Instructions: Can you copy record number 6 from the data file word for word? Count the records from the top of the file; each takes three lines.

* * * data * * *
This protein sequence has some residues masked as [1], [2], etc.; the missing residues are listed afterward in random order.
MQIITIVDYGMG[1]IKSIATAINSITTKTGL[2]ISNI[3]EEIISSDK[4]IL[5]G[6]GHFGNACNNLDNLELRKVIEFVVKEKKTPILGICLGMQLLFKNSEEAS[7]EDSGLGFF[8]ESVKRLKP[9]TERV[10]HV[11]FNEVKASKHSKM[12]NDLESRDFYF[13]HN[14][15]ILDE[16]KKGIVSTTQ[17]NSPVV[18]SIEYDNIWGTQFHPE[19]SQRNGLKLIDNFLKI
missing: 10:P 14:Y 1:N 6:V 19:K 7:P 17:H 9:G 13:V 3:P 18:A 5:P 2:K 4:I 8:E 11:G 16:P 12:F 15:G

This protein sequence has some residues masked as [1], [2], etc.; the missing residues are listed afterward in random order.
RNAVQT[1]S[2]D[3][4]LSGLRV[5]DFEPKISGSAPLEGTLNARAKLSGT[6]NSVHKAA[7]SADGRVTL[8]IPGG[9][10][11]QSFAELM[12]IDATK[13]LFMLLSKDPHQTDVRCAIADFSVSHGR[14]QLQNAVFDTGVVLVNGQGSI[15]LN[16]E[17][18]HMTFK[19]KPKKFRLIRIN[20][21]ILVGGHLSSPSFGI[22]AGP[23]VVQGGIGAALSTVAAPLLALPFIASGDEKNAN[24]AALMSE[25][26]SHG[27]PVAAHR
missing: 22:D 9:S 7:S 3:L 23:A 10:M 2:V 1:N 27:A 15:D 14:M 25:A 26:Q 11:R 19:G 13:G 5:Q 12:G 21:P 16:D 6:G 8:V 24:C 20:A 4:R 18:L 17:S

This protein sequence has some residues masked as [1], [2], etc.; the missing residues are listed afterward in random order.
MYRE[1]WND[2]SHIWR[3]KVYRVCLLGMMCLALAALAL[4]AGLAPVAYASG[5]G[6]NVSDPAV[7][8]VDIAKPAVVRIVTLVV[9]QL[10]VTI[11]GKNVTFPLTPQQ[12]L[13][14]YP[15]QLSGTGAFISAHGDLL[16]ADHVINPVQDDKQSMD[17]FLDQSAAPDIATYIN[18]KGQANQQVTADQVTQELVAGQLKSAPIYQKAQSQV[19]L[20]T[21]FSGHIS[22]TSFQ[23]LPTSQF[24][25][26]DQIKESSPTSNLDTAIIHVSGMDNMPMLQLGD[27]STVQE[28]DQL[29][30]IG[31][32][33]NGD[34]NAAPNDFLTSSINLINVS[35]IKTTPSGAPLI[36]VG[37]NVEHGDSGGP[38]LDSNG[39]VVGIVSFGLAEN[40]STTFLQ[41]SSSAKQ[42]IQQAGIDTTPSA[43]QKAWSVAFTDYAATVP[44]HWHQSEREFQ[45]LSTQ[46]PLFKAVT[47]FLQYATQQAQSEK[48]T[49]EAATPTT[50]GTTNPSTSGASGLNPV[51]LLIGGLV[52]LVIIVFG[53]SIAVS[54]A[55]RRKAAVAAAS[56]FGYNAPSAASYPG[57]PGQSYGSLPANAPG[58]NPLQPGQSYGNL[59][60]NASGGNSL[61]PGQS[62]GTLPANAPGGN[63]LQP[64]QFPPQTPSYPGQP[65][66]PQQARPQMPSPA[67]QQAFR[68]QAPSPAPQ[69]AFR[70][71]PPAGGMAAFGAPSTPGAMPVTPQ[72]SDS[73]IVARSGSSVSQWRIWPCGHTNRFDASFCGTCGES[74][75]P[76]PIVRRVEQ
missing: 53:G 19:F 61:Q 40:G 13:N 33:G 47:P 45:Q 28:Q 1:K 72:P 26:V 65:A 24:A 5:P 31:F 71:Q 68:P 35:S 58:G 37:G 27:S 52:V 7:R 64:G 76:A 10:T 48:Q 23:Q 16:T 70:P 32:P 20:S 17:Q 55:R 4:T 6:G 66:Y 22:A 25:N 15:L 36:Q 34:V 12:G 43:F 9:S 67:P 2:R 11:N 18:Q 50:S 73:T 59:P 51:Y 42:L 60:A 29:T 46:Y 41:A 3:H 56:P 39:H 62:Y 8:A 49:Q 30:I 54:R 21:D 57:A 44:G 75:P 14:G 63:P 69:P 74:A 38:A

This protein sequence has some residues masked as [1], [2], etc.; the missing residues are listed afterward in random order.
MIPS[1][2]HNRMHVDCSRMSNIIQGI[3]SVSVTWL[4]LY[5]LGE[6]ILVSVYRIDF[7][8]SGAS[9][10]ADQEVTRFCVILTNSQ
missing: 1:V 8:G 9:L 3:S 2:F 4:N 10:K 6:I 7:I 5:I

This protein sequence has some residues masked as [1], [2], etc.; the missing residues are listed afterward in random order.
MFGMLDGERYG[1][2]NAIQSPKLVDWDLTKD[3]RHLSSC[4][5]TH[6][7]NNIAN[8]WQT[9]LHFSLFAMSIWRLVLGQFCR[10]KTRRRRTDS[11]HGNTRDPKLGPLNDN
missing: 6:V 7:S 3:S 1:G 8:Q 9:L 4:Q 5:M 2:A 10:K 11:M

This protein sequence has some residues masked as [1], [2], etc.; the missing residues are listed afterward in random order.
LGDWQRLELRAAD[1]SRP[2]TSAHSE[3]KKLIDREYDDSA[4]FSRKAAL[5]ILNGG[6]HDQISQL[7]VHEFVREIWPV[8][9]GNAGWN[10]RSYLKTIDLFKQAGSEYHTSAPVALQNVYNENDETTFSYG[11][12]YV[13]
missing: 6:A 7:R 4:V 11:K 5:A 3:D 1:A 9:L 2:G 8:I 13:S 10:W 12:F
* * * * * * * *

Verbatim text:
This protein sequence has some residues masked as [1], [2], etc.; the missing residues are listed afterward in random order.
LGDWQRLELRAAD[1]SRP[2]TSAHSE[3]KKLIDREYDDSA[4]FSRKAAL[5]ILNGG[6]HDQISQL[7]VHEFVREIWPV[8][9]GNAGWN[10]RSYLKTIDLFKQAGSEYHTSAPVALQNVYNENDETTFSYG[11][12]YV[13]
missing: 6:A 7:R 4:V 11:K 5:A 3:D 1:A 9:L 2:G 8:I 13:S 10:W 12:F